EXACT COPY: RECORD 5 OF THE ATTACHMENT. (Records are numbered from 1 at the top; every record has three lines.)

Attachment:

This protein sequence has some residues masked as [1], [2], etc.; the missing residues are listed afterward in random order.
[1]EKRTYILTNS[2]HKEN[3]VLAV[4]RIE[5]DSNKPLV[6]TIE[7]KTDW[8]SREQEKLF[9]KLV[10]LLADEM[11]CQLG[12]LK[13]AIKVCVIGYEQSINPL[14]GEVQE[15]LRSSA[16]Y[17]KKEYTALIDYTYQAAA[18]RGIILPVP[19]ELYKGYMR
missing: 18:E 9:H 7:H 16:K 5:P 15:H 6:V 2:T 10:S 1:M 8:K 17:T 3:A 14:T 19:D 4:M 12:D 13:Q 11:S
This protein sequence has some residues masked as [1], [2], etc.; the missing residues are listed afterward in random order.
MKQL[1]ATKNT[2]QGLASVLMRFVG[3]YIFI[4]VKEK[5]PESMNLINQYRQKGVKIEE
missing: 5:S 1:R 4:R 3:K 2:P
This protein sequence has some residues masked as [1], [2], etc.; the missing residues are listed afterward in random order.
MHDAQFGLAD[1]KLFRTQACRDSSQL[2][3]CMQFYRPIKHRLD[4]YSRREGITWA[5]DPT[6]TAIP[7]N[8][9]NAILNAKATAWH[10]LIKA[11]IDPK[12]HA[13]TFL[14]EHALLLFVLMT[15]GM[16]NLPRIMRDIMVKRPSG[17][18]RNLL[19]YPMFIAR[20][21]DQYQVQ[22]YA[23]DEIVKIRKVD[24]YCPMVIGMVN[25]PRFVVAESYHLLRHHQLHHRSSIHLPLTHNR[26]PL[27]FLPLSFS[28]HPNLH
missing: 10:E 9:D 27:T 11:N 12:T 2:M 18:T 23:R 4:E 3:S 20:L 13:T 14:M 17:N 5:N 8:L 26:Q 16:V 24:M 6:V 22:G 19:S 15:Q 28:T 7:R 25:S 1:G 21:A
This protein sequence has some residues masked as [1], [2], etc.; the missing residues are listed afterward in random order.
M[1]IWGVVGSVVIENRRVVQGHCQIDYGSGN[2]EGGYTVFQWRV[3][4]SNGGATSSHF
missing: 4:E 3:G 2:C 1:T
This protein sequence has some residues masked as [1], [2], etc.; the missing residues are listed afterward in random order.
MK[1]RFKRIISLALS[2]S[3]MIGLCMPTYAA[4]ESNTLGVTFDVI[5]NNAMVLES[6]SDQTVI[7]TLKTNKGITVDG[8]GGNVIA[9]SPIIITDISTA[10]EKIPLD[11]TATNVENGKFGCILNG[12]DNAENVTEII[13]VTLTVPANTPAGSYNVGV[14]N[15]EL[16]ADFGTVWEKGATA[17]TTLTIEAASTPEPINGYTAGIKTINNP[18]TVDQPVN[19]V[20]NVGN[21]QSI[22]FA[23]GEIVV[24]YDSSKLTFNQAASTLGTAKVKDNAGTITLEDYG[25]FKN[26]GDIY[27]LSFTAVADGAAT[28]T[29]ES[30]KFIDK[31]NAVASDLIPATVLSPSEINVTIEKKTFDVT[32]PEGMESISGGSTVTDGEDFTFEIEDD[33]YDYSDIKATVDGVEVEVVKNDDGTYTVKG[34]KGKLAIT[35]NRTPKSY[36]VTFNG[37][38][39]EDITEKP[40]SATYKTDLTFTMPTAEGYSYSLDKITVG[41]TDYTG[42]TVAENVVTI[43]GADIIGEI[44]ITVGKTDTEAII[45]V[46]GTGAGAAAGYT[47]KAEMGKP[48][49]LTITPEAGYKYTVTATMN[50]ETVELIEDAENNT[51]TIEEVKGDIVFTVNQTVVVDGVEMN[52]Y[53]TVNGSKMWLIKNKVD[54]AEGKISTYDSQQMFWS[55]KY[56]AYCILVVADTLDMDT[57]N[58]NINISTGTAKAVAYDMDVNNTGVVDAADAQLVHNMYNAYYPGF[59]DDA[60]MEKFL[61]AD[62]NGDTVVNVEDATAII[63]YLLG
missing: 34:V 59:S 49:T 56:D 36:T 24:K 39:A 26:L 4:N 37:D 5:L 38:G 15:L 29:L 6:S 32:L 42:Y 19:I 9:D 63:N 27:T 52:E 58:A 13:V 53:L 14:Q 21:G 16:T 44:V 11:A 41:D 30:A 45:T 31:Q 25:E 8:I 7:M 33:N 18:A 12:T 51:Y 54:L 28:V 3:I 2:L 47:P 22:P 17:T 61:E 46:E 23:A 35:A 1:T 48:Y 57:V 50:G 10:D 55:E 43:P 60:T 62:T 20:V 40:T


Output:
This protein sequence has some residues masked as [1], [2], etc.; the missing residues are listed afterward in random order.
MK[1]RFKRIISLALS[2]S[3]MIGLCMPTYAA[4]ESNTLGVTFDVI[5]NNAMVLES[6]SDQTVI[7]TLKTNKGITVDG[8]GGNVIA[9]SPIIITDISTA[10]EKIPLD[11]TATNVENGKFGCILNG[12]DNAENVTEII[13]VTLTVPANTPAGSYNVGV[14]N[15]EL[16]ADFGTVWEKGATA[17]TTLTIEAASTPEPINGYTAGIKTINNP[18]TVDQPVN[19]V[20]NVGN[21]QSI[22]FA[23]GEIVV[24]YDSSKLTFNQAASTLGTAKVKDNAGTITLEDYG[25]FKN[26]GDIY[27]LSFTAVADGAAT[28]T[29]ES[30]KFIDK[31]NAVASDLIPATVLSPSEINVTIEKKTFDVT[32]PEGMESISGGSTVTDGEDFTFEIEDD[33]YDYSDIKATVDGVEVEVVKNDDGTYTVKG[34]KGKLAIT[35]NRTPKSY[36]VTFNG[37][38][39]EDITEKP[40]SATYKTDLTFTMPTAEGYSYSLDKITVG[41]TDYTG[42]TVAENVVTI[43]GADIIGEI[44]ITVGKTDTEAII[45]V[46]GTGAGAAAGYT[47]KAEMGKP[48][49]LTITPEAGYKYTVTATMN[50]ETVELIEDAENNT[51]TIEEVKGDIVFTVNQTVVVDGVEMN[52]Y[53]TVNGSKMWLIKNKVD[54]AEGKISTYDSQQMFWS[55]KY[56]AYCILVVADTLDMDT[57]N[58]NINISTGTAKAVAYDMDVNNTGVVDAADAQLVHNMYNAYYPGF[59]DDA[60]MEKFL[61]AD[62]NGDTVVNVEDATAII[63]YLLG
missing: 34:V 59:S 49:T 56:D 36:T 24:K 39:A 26:L 4:N 37:D 5:L 38:G 15:L 29:L 6:S 32:L 42:Y 19:I 9:D 63:N 27:T 52:E 58:A 13:V 53:L 14:Q 21:G 16:T 44:V 11:A 41:D 30:A 45:T 31:Q 25:E 8:I 7:M 33:N 18:A 12:T 51:Y 54:L 28:V 3:I 2:L 47:P 22:P 17:T 61:E 46:E 23:A 35:A 1:T 48:Y 57:V 50:G 10:D 55:E 43:P 60:T 62:T 20:V 40:T